Last week, I wrote about the increasing discourse around depression, anxiety and mental health issues. There has also been some very welcome recent publicity around one of the major causes of those issues: bullying. An ISPCC campaign, a cyberbullying awareness event in Limerick and parliamentary discussions have taken place against a backdrop of some disturbing high-profile media stories at home and in the US.
Bullying can have a devastating impact on mental health, and not just in childhood – the repercussions can reverberate on throughout adult life. For me, the bullying ended more than 20 years ago, yet it is only now, and with professional help, that I am really starting to deal with how it affected, and continues to affect, me. Though my depression over the last few months was triggered by recent stresses about work, career and finances, these anxieties are just symptoms of a lack of self-esteem and self-worth that I have felt most of my life. Bullying throughout my school years is largely responsible for a tension between my longing to belong and my terror of rejection and ridicule, a tension that has hobbled me ever since.
Back then, the answer to bullies was “sticks and stones will break my bones, but names will never hurt me.” This, of course, is nonsense. I received plenty of bruises and bloody noses, but they didn’t last as long, nor were they felt so deep, as the injury to my self-image. Names should never hurt but they do, worse than sticks and stones – and they stick. Call a dog a name enough times and he’ll start to answer it, and it’s the same with us. You start to doubt yourself, you start to believe it, you start to think that there must be something to the reason these people hate you. I recently read something I wrote in my diary when I was 17, two years or so after the bullying ended. By that time, I had some new friends and a girlfriend, but I wrote that I didn’t know whether to trust that they actually did like me. I wrote that I had come to assume I automatically repulsed people, such was the evidence I’d had at school for too long. To really believe that “names will never hurt me”, you have to be sure of yourself, to have a strong sense of your own worth, regardless of what others say. What bullying and namecalling do is undermine and destroy any such self-worth, leaving you defenceless.
Bullying has evolved
I doubt most bullies appreciate the full and lasting impact of their actions. I’m sure none of the people who bullied me when I was at school have passed me a thought in 20 years. Likely, they have forgotten who I am, or if they do remember, they would probably dismiss it as harmless teasing, and think I took it too seriously. Certainly, the bullying I went through was mild in comparison to what I know was endured by others, but that just goes to show how harmful all bullying can be. I can only imagine what others who suffered far worse than I did have had to cope with. What compounds this situation and makes it even more harmful for 21st century kids is that bullying has evolved.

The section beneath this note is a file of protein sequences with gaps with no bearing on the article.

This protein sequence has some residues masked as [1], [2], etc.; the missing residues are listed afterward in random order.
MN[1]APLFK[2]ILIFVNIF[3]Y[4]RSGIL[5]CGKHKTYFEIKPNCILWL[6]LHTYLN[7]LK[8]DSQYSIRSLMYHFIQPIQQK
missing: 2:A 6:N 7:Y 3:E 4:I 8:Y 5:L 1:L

The advent and ubiquity of the internet has given bullies ever more sinister and insidious ways to bully – together with possibility of anonymity. In the US – in Torrington, Connecticut and Steubenville, Ohio – the child victims of alleged sexual assualt and rape by high school football players have been subjected to further abuse through social media by friends of the accused. One can only imagine the lasting psychological toll on those girls, the youngest of whom are 13. Tragically, sometimes it quickly becomes too much to bear and too late to repair. In the course of six weeks last autumn, Erin Gallagher from Donegal, Ciara Pugsley from Leitrim and Amanda Todd from Vancouver, Canada – took their lives after suffering bullying online. The suicide of Erin’s sister, Shannon, two months later illustrates that the damage of bullying reaches beyond even the victim.
Understand and speak
Probably due in many ways to such horrific results of cyberbullying, bullying is being discussed more openly and being taken increasingly seriously. In Ireland, the ISPCC Shield Campaign which has been running throughout March is taking a somewhat more proactive approach to tackling bullying than relying on well-meaning but well-nigh useless aphorisms. The campaign involved an Awareness-Raising week at the start of the month, culminating in a Day of Action on March 8th. It has also launched a dedicated text and online Bullying Support Service through Childline, and a self-evaluation kit for schools known as the Shield My School programme. Elsewhere, tomorrow, students from Limerick Institute of Technology are running a “cyber school” event at the Dell campus in Limerick in “an effort to promote positive mental health by examining issues around cyberbullying and online safety.” It is encouraging to see that there is also some political will behind this, with cyberbullying being addressed by the Oireachtas (Irish Parliament) Communications Committee (even if certain of the committee’s members catastrophically failed to properly research the concepts involved).
As with mental health issues, the increasing discussion and discourse around bullying is a positive development. Since bullying can lead to depression, mental health issues and suicide, the key again is to understand the problem and then to speak of it. Bullies thrive on fostering a sense of powerlessness. Actions like these are about fostering the power to do something about it.